Understanding your role during a bush fire

Communication cell: Stephen Logan Robyn O'Meara, Ian Bartholomew, Jacqui Keats and Colin McCarthy at the NSW RFS Mid Coast Incident Management Centre in Tuncurry. Photo: Anne Keen
Communication cell: Stephen Logan Robyn O'Meara, Ian Bartholomew, Jacqui Keats and Colin McCarthy at the NSW RFS Mid Coast Incident Management Centre in Tuncurry. Photo: Anne Keen

The average member of the community doesn’t need to fully understand everything there is to know about a bushfire but they do need to know what to do to be prepared.

In the wake of the recent Mid Coast region bushfire emergency and the prospect of a severe season ahead, the NSW RFS can help you and your loved ones get ready.

The first step is to make a plan. Sit down and discuss with your family what you will do in a bush fire emergency, what you will need to take with you and where you will go if you leave.

Residents can take steps to protect their properties by ensuring the area around buildings is maintained by keeping grass cut, clearing gutters clean of debris and removing any flammable items, like firewood, from structures.

NSW RFS provides information for residents to assist with these preparations at www.rfs.nsw.gov.au/plan-and-prepare/bush-fire-survival-plan.

Another option is to get neighbours together to work towards understanding how fire affects the area and make preparations. During the off season, NSW RFS can provide a community engagement officer to come and speak with a group to assist with ensuring the neighbourhood is ready.

The next step is to understand the way bushfire information is communicated by the NSW RFS.

There are different levels of alerts the NWS RFS use during a bush fire which are colour coded on the Fires Near Me website, www.rfs.nsw.gov.au/fire-information/fires-near-me, there is also an app for this site that makes keeping up to date easier.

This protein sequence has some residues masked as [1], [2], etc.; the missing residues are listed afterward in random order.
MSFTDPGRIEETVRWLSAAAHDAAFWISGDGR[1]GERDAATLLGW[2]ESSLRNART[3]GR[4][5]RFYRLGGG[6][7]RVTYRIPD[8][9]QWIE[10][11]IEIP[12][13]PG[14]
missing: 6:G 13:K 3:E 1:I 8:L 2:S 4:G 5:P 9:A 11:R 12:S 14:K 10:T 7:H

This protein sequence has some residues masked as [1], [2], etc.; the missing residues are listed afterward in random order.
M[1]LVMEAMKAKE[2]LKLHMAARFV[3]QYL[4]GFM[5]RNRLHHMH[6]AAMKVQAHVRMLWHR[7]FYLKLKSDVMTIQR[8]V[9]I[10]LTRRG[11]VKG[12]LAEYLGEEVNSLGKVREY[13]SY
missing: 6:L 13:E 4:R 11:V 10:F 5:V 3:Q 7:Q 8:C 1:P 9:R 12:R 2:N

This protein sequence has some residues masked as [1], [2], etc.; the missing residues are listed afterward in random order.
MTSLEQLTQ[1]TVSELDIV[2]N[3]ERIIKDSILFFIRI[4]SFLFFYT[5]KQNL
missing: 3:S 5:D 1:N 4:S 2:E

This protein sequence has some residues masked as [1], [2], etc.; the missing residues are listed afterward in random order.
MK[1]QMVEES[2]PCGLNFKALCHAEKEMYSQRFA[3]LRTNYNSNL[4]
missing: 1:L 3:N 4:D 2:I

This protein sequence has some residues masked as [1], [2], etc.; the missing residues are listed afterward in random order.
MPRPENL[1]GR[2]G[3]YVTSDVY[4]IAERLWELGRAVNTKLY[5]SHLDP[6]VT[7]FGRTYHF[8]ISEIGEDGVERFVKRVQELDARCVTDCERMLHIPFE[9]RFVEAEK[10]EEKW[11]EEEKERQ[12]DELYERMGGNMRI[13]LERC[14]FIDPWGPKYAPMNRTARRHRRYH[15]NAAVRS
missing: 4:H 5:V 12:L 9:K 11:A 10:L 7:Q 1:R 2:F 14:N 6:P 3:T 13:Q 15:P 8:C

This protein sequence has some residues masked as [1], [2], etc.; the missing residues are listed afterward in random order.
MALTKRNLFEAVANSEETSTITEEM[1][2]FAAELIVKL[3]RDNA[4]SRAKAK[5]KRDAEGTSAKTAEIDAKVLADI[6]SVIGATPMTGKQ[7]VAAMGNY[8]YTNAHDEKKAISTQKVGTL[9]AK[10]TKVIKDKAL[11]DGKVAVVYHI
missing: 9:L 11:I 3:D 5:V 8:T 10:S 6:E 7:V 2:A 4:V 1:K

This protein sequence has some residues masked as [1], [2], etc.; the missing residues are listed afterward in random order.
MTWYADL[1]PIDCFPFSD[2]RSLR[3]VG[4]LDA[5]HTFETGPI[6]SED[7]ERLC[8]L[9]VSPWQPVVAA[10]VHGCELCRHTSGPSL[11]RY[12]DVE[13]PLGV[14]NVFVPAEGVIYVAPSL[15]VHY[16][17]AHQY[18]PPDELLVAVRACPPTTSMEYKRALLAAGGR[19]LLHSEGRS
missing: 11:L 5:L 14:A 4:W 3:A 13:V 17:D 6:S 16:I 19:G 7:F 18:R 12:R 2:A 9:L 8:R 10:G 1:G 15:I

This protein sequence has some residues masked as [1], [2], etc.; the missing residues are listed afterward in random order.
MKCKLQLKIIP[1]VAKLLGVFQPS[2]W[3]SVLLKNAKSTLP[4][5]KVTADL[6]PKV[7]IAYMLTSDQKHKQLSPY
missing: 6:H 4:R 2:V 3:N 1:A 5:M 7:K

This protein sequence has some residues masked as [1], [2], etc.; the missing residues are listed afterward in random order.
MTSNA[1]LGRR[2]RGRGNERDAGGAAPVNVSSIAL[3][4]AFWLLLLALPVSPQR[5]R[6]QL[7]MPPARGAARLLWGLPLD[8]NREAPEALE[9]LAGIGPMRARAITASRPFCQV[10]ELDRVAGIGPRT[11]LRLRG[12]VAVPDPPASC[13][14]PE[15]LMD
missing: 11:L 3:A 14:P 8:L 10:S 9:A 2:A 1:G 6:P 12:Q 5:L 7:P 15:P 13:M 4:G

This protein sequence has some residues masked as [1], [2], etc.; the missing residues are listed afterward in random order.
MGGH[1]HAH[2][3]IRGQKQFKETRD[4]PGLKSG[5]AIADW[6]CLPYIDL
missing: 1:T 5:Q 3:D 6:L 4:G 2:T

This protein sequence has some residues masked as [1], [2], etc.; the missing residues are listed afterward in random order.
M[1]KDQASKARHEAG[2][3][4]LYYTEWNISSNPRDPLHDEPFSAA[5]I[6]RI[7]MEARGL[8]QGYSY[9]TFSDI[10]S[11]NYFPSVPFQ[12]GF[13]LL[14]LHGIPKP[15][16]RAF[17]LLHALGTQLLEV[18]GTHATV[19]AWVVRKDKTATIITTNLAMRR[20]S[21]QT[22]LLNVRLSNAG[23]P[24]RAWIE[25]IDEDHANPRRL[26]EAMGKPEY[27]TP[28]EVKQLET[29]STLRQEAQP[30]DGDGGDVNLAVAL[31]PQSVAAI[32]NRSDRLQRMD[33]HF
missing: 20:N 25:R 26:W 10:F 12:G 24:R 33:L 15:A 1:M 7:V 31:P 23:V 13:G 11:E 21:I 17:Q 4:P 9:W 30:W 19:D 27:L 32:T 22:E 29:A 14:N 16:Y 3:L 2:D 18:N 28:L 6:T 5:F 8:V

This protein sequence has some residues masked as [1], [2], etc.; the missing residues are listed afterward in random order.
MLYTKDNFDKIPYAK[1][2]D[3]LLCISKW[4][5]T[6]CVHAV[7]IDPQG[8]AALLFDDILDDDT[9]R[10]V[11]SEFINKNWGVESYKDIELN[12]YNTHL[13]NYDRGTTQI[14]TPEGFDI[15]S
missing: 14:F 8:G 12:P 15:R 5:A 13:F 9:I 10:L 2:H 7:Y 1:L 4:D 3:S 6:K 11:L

The first alert is Advice which is blue and lets you know that there is a fire.

Watch and Act is yellow, indicating that its time to put your bushfire survival plan into action. 

The final stage is coded red meaning Emergency that alerts residents of immanent danger to properties. At this stage the NSW RFS will be using other methods to communicate with residents including broadcasting on ABC radio and sending SMS alerts to mobile phones that are in the area.

The NSW RFS also provide information about the condition of a fire through Fires Near Me. You can zoom into your area and click on the coloured icon for more information.

Out of Control means the bushfire has been called in but hasn’t yet been fully assessed by the RFS.

Being Controlled means the RFS are working on it.

Under Control means the fire has a containment box around it.

Patrol means the live fire is out but it’s still be watched.

Understanding what to do, when to act and what you plan is are key to keeping safe this bush fire season.